Why Berkshire’s cutting back on reinsurance
Scott Patterson reports that Berkshire Hathaway wrote less than half the amount of reinsurance in 2008 as it did in 2006, and that 2009 will be substantially lower still. He relates this development to Berkshire’s credit rating, which was downgraded from triple-A by Moody’s in April:
In its credit opinion, Moody’s also cited the potential volatility of Berkshire’s “catastrophe-exposed business.” Berkshire is a major investor in Moody’s Corp., parent of the ratings group…
A higher book value and a rising cash stockpile could eventually lead to a reinstatement of Berkshire’s Aaa rating, though Moody’s isn’t likely to reverse itself soon.
If and when Berkshire wins back a higher rating, that could pave the way for the company to move aggressively back into the property catastrophe market.
It strikes me that the really important thing here isn’t Berkshire’s credit rating, so much as its CDS spreads. Reinsurers used to feel that they needed a triple-A rating because that connoted utter safety: you could reinsure your catastrophe risk with Berkshire safe in the knowledge that the risk of Berkshire being unable to meet its obligations was significantly lower than the risk of, say, a hurricane hitting New York.
Now that the value of a triple-A rating has plunged, however, in the wake of many formerly triple-A-rated securities defaulting over the past year or two, insurers are going to feel much more need to hedge their counterparty risk when it comes to their reinsurance contracts. As a result, the cost of reinsurance isn’t just the cost of the premiums any more: it’s the cost of the premiums plus the cost of buying credit protection on the reinsurer.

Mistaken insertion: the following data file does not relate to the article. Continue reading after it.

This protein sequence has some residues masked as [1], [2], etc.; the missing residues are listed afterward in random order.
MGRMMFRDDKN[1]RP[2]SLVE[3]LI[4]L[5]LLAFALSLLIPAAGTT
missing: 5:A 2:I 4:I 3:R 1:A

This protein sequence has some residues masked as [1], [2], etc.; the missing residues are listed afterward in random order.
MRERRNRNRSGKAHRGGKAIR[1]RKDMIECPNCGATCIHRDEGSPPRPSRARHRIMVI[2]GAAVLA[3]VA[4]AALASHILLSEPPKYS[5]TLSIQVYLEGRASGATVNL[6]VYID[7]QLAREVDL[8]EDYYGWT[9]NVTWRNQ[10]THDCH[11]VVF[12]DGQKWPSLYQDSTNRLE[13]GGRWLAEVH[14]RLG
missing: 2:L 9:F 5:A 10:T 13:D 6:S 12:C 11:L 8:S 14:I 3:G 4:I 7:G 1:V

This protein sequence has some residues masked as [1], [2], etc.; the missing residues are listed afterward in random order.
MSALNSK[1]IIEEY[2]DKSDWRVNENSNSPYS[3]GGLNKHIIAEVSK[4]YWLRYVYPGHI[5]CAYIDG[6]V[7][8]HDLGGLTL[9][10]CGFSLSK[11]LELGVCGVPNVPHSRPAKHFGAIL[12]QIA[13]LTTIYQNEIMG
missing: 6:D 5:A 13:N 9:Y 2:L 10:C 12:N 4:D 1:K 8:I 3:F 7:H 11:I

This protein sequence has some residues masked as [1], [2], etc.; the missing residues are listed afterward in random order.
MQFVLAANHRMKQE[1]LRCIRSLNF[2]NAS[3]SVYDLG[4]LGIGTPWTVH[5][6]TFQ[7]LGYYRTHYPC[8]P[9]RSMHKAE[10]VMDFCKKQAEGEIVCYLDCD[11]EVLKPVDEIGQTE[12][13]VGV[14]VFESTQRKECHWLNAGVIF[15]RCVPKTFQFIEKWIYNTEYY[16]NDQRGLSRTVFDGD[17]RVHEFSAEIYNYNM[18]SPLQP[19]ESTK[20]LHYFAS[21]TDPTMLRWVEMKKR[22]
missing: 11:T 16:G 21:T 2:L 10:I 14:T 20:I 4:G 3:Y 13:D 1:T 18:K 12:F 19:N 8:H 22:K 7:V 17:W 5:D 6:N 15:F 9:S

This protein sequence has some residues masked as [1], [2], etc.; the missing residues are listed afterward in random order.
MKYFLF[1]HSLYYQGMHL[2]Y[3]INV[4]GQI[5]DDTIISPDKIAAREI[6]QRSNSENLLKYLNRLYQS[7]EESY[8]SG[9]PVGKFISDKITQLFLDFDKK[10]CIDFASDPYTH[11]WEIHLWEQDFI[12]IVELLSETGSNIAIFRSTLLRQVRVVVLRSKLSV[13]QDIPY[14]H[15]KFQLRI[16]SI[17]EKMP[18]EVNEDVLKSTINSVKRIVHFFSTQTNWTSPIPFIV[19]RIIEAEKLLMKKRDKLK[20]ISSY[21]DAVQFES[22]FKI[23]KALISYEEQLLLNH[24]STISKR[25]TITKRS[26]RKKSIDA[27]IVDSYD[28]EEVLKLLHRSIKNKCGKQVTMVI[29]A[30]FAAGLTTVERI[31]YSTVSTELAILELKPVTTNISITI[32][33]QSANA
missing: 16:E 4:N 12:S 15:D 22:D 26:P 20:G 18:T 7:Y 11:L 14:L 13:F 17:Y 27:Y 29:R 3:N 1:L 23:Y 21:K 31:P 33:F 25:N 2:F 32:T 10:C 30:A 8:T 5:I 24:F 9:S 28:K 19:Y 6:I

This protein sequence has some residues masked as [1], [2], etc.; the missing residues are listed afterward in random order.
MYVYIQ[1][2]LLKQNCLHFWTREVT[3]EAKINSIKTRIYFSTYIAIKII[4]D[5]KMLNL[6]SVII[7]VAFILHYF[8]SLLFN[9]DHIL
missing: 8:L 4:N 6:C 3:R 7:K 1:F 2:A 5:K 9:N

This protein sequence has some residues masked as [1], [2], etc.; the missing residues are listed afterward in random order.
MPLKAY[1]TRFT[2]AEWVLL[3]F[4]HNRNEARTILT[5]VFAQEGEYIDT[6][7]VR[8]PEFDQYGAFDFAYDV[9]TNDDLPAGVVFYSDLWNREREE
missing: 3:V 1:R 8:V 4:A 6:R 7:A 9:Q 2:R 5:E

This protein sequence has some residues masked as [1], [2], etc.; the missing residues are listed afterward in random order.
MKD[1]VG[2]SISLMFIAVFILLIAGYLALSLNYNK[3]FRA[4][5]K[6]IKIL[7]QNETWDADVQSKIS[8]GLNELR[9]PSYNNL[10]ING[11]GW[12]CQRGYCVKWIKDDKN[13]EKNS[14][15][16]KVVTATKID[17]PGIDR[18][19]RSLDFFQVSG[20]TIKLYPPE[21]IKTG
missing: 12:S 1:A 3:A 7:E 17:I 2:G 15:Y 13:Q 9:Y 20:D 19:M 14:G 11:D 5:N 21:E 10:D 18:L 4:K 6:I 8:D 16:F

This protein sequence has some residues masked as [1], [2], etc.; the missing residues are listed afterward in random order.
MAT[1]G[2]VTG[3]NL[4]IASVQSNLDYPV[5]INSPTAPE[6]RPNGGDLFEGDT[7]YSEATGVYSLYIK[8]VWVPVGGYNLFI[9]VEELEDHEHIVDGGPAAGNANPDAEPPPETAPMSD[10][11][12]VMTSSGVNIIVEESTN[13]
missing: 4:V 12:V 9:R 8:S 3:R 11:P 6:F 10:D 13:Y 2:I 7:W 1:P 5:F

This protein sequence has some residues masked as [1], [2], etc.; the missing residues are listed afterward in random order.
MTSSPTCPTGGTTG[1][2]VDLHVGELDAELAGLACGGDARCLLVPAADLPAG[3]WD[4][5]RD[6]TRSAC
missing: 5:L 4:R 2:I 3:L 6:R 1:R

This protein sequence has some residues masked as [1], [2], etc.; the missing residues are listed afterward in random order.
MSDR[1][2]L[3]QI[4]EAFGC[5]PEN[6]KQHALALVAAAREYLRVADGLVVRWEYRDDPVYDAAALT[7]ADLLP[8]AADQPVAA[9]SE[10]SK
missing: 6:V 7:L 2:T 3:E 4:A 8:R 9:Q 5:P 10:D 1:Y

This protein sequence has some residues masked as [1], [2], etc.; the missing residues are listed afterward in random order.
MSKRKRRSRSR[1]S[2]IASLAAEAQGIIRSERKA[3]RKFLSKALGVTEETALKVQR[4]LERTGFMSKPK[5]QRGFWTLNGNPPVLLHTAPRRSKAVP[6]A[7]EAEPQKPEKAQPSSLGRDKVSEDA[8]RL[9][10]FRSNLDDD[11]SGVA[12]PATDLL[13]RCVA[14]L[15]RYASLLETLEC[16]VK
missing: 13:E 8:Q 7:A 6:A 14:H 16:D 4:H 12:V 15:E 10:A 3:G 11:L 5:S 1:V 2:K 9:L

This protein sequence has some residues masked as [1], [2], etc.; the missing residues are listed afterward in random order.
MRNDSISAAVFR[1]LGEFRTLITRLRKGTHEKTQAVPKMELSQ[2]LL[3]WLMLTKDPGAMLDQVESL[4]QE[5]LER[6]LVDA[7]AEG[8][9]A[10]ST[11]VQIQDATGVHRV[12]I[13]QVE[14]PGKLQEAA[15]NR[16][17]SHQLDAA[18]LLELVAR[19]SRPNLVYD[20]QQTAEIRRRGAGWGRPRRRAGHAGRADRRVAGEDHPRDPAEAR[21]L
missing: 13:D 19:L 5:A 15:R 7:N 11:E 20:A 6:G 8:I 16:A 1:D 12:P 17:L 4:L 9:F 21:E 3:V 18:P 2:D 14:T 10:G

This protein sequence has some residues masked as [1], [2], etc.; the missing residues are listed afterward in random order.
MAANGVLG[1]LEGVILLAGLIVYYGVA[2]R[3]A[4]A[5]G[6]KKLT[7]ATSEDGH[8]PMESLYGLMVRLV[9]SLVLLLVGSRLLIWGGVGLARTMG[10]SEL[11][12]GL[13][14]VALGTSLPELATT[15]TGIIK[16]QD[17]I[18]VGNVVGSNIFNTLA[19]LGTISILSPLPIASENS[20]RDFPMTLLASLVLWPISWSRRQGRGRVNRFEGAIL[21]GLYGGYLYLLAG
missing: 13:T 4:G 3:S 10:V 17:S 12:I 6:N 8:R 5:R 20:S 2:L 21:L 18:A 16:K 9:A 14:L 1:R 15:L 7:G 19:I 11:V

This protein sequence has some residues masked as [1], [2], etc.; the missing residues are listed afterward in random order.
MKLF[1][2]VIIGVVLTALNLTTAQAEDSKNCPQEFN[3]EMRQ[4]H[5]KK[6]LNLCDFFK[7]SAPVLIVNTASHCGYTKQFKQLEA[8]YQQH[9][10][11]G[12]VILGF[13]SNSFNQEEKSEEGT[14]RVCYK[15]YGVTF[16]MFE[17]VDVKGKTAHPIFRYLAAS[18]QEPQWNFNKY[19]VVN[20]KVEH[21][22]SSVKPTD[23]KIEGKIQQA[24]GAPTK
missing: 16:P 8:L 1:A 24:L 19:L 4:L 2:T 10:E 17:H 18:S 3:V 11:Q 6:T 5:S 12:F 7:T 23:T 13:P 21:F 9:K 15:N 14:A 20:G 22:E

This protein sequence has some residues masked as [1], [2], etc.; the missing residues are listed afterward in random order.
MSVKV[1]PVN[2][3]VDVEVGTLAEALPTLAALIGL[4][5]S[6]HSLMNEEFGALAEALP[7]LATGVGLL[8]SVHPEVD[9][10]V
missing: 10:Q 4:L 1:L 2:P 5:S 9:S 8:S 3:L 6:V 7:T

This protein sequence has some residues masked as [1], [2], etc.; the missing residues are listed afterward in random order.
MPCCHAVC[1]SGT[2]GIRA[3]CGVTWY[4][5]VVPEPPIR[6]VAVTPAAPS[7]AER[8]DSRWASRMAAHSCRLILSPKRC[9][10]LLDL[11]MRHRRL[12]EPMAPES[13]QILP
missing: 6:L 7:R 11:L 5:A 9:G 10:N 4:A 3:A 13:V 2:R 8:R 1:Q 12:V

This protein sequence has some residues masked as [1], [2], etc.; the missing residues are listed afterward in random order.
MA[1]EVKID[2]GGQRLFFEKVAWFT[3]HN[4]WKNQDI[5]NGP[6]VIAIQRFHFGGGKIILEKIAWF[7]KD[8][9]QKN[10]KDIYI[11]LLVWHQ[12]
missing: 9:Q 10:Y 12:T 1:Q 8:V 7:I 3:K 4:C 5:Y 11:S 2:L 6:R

Conversely, from Berkshire’s point of view, every dollar that Berkshire reinsures is another dollar of demand for Berkshire credit protection, and the upward pressure on Berkshire’s CDS spreads will remain. And thanks to delta hedging and capital-structure arbitrage, sellers of Berkshire credit protection will ultimately end up depressing the Berkshire share price.
Berkshire’s shares are looking pretty cheap these days: at $85,000 apiece, they’re lower than they were five years ago. But five years ago, the idea that Berkshire’s insurance products would have to be discounted by its counterparty risk would have been unthinkable. Without its triple-A moat, Berkshire looks much less special than it did back then.
Update: My commenters are saying that insurers don’t hedge their counterparty risk to reinsurers. Either you trust a reinsurer or you don’t; if you do, you don’t hedge counterparty risk, and if you don’t, you don’t do any business with them at all. Maybe insurance regulators should be looking into this.